The problem? I don't know anything about upgrading my computer and this is even after checking things up.
 
Thus my question for the tech savvy of the SSMB: What parts should i upgrade, or should I save up for a new system?

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2 minutes ago, Mayor D said:

Is the machine just for Photoshoptype applications? Or are you also wanting high end games and video rendering?

 

Also what's the age of the system and how much love has it had?

It's mostly an all purpose computer, although considering I've been meaning to update to Sony Movie Studio Platinum 14, video rendering might be a nice thing to have. High end games aren't really a high priority for me.

As for age, about 5-6 years old and I keep it fairly clean and safe.

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Honestly? The first step might be to just give the thing a good clean out with CCcleaner and a manual defrag.

If youve never done that. Do it then see if it improves any of the loading/response times.

8GB of RAM should be fine for what you want. Upgrading to 16GB really won't add much benefit that you'll see.

Whilst not the highest end processor, it should also be fine for what you want.

So.. Upgrade or replace? 

Well.... If you really are going to do a lot of high end video editing. I would replace the machine with video editing in mind.

So modern high end i5 or i7 processor and whatever is a 'decent' video card these days.

 

But if you wanted to try and do something on your current machine which you'll see an improvement of loading and response times. Get an SSD-Drive and also the operating system on there as well as Photoshop.

The loading and response times will be drastically reduced.... but processing and render times for media stuff probably won't improve.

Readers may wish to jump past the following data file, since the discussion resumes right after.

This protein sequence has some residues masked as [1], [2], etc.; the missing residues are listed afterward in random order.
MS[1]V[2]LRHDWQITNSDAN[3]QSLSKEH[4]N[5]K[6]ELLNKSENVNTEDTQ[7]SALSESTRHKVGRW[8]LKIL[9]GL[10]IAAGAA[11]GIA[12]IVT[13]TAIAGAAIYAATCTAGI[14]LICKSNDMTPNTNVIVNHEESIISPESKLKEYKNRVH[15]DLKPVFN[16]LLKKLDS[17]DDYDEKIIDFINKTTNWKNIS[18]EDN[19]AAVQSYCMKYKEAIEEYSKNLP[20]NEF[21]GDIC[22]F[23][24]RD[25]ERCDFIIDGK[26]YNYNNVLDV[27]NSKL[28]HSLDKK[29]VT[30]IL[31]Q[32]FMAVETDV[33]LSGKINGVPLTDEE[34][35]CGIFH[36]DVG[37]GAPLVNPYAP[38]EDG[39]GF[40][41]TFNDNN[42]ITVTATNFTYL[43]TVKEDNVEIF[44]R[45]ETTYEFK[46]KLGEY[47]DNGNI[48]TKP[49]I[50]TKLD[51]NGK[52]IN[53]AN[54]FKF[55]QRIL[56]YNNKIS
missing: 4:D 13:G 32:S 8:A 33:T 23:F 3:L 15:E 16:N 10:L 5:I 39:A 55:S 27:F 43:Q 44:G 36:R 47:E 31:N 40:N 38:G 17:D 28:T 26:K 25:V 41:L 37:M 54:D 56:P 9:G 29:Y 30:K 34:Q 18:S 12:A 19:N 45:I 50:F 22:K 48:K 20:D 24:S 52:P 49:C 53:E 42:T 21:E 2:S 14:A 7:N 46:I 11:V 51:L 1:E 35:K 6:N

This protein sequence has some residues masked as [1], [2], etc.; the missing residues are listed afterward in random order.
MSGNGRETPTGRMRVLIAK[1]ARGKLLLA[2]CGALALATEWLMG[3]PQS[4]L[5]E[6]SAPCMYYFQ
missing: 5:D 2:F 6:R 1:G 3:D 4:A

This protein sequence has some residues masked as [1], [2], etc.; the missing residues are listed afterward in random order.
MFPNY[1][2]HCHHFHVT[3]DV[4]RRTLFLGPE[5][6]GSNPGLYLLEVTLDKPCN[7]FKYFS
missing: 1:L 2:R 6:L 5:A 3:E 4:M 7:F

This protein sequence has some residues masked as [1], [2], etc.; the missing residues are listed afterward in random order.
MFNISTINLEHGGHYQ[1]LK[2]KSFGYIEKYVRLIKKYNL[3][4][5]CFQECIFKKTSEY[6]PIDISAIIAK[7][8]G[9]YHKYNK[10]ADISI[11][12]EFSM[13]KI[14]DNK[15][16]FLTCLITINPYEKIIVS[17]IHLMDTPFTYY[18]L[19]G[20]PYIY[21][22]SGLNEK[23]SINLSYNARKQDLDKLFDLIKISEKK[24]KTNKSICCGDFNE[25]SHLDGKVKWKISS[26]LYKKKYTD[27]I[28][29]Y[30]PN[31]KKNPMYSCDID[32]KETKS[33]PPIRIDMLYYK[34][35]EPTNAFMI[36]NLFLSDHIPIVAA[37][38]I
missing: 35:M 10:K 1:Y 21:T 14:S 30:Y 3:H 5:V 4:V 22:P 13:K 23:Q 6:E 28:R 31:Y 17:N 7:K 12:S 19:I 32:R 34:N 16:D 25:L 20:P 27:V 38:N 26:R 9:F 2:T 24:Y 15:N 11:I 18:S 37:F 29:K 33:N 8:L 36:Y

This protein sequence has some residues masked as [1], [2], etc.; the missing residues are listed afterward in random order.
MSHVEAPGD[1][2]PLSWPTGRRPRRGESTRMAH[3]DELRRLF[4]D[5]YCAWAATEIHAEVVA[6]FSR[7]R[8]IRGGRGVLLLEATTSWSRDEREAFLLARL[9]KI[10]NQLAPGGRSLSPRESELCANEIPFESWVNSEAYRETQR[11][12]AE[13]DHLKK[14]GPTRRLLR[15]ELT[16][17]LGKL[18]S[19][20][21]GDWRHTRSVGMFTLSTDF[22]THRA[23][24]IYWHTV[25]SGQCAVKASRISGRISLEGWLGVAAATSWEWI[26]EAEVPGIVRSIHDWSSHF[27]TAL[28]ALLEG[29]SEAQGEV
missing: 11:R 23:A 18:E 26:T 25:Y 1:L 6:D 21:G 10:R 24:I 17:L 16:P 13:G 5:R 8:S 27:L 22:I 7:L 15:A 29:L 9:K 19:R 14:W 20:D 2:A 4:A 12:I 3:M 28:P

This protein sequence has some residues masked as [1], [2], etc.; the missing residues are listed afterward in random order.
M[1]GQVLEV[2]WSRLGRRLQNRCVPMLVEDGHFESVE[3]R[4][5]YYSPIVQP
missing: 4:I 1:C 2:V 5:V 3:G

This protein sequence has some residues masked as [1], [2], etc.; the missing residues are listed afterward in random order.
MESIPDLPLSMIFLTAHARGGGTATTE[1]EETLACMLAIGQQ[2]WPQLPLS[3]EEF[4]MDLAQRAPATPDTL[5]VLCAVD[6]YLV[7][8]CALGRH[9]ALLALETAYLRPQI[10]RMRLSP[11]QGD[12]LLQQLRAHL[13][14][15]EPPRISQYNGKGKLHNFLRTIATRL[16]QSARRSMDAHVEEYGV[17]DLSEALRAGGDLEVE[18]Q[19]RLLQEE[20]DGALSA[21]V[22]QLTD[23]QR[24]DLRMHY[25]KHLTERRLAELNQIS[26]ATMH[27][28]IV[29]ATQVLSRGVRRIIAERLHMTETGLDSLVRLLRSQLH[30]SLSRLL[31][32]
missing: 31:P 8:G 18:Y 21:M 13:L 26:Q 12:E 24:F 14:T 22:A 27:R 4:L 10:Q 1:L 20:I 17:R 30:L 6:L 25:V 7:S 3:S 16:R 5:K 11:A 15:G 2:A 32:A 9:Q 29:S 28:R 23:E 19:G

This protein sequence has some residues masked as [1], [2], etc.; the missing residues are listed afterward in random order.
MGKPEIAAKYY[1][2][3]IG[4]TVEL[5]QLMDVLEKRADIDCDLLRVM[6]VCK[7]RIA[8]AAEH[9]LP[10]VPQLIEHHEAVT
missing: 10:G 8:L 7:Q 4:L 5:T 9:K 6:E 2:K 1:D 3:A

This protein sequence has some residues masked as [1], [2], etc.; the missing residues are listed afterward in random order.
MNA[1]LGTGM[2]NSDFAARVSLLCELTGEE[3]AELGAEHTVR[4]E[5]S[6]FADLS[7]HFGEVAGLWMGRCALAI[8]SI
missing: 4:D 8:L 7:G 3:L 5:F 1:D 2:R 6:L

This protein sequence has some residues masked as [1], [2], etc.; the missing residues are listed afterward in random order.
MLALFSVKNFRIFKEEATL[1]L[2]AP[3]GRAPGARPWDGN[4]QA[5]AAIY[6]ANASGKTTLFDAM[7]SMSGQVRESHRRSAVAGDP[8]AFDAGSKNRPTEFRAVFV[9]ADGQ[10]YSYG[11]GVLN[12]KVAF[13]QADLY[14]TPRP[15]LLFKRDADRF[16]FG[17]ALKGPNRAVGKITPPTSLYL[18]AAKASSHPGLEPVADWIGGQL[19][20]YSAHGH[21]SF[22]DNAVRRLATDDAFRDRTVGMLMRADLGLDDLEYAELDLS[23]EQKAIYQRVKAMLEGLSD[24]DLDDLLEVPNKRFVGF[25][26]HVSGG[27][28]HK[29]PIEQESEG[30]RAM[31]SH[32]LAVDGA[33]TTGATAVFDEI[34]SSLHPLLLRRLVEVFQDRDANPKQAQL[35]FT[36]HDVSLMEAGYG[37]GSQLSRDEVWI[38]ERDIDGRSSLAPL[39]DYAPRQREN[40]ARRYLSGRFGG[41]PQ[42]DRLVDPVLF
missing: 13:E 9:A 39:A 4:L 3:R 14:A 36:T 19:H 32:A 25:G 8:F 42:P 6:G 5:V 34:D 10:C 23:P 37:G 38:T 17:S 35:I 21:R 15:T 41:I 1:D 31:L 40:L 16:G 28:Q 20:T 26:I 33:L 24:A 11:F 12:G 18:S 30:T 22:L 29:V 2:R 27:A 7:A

I think though that the main issue is simply the age of the machine. It's a Windows machine, so 5-6 years will show signs of age. If the defrag and cleaner really doesn't help, I don't think it would be worth individual upgrades since to me it sounds more like the system is just old and a bit bloated.

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So I don't know if this is the appropriate place to discuss this, however, Nvidia is being really questionable at the moment.

https://www.digitaltrends.com/computing/nvidia-gtx-1650-slight-upgrade-over-gtx-1050/
https://www.tomshardware.com/news/nvidia-geforce-gtx-1650-graphics-card-benchmark,38882.html

GTX 1650 specs are being leaked across the board. There is general consistency with these leaks, and considering one leak also said that the GTX 1660 will be released on March 14 (which it was, reviewer copies), I feel like these leaks seem legit. If they are legit, we should see this card around April 30th. It is barely an upgrade, if at all, from the GTX 1050 Ti. Well, what does it cost? $179... That is dumb AF. It's nearly consistent with the 1050 ti, which had an MSRP of $139 and you're adding an extra $40 for next to no additional performance? Who is going to buy this product? Why not just get the 1660 for 40 more bucks and get double the performance, or get an AMD card for the same price that's gonna be twice as good or close. This stupidity is on par with the GT 1030 DDR4. The 1650 should be the same MSRP as the 1050 Ti, maybe $149 at most.

I'm not buying this "mobile variant" shit. The leaked specs have been showing a consistent lack of improvement over the 1050 Ti pretty much always. I doubt all of those were for the mobile variant.